A low-key headwind for the mega-cap tech stocks: Morning Brief

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Tuesday, Nov. 15, 2022

Today’s newsletter is by Sam Rothe author of TKer.co. Follow him on Twitter at @SamRo. Read this and more market news on the go with Yahoo finance app.

Every big company would love to invent the next hot good or service that becomes a key driver of sales and earnings growth.

Unfortunately, this can be a costly, money-losing endeavor if your R&D department stinks.

But companies with access to financing have another option: acquire growth.

Acquiring a company for its intellectual property will almost always cost more than if you had invented it on your own. But developing products comes with lots of costly failures in the same way that many startups fail. And so it may effectively be cheaper to acquire a company that has established some success.

These deals can be particularly lucrative if the acquirer has better resources to scale up an acquisition target while cutting out redundant costs.

Indeed, this helps to partly explain how the world’s largest tech companies came to be so big. Google-parent Alphabet didn’t always own YouTube, a business that generated $7 billion in revenue in Q3.

In a research note published on Friday, Goldman Sachs’ David Kostin noted that the acquisitive tendencies of Apple, Amazon, Microsoft, and Alphabet have “slowed sharply.”

These companies continue to acquire a lot of businesses — Microsoft said this year it plans to buy video game giant Activision Blizzard for an eye-popping $68 billion. But the volume of acquisitions has trended lower in recent years.

The mega-cap tech companies made half as many acquisitions as far in 2022 as they did in 2014.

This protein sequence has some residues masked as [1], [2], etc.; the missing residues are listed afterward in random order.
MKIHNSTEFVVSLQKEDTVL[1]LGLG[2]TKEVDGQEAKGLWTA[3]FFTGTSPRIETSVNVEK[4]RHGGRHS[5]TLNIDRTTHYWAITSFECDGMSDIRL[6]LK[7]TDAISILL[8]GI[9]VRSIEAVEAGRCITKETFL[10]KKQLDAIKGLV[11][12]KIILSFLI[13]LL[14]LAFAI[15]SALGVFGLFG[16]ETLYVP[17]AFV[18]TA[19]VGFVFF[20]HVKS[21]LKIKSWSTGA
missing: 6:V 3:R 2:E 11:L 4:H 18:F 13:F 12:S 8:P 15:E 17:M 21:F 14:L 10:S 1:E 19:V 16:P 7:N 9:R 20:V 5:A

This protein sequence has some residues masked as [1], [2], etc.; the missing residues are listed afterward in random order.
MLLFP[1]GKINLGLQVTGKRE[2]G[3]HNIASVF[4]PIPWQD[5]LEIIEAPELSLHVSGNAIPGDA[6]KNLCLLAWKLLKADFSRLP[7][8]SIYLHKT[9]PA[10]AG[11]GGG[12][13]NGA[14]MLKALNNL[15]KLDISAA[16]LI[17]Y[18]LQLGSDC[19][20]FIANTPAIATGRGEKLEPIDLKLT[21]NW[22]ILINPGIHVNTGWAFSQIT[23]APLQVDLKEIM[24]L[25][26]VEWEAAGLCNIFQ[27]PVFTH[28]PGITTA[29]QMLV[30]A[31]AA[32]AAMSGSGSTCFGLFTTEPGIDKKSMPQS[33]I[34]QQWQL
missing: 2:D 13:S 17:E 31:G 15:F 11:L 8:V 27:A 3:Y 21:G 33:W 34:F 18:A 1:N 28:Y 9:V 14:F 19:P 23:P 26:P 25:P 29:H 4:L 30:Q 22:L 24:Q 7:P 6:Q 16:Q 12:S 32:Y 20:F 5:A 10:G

“Tighter antitrust scrutiny appears to have slowed acquisition activity among the group,” Kostin wrote. “Thus far in 2022, the four firms have announced just 22 acquisitions, less than half the number five years ago.”

The higher interest rate environment can’t be helping either as financing deals has become more costly.

Kostin notes that it’s “difficult to estimate the role acquisitions in prior years played in driving the sales growth of the major tech firms.”

But the slow-down in acquisitions probably isn’t helping growth.

“The one characteristic most associated with large cap tech stocks — superior sales growth — has vanished, at least for this year,” Kostin wrote. “Mega-cap tech firms generated remarkably high average annual sales growth of 18% during the past decade… Aggregate sales growth for mega-cap tech is forecast to rise by 8% this year…”

Of course, not all acquisitions work out. Many prove to be less profitable than expected, which often leads to big write-downs. And so, not being able to acquire a big company isn’t necessarily the worst thing in the world.

In the end, the effect of tighter antitrust scrutiny and higher interest rates might have only a small impact on the growth prospects for these tech giants. Still, every headwind — even a low-key one like this — makes it more difficult for these companies to meet the high growth expectations of investors.

What to watch today

Economy

  • 8:30 am ET: Empire ManufacturingNovember (-6.0 expected, -9.1 during prior month)

  • 8:30 am ET: PPI Final Demandmonth-over-month, October (0.4% expected, 0.4% during prior month)

  • 8:30 am ET: PPI Excluding Food and Energymonth-over-month, October (0.3% expected, 0.3% during prior month)

  • 8:30 am ET: PPI Excluding Food, Energy, and Trademonth-over-month, October (0.3% expected, 0.4% during prior month)

  • 8:30 am ET: PPI Final Demandyear-over-year, October (8.4% expected, 8.5% during prior month)

  • 8:30 am ET: PPI Excluding Food and Energyyear-over-year, October (7.2% expected, 7.2% during prior month)

  • 8:30 am ET: PPI Excluding Food, Energy, and Tradeyear-over-year, October (5.6% expected, 5.6% during prior month)

  • 9:00 am ET: Bloomberg Nov. United States Economic Survey

earnings

  • home depot (HD), Walmart (WMT), Advance Auto Parts (AAP), energizers (ENR), Krispy Kreme (DNU), Tencent Music (TME)

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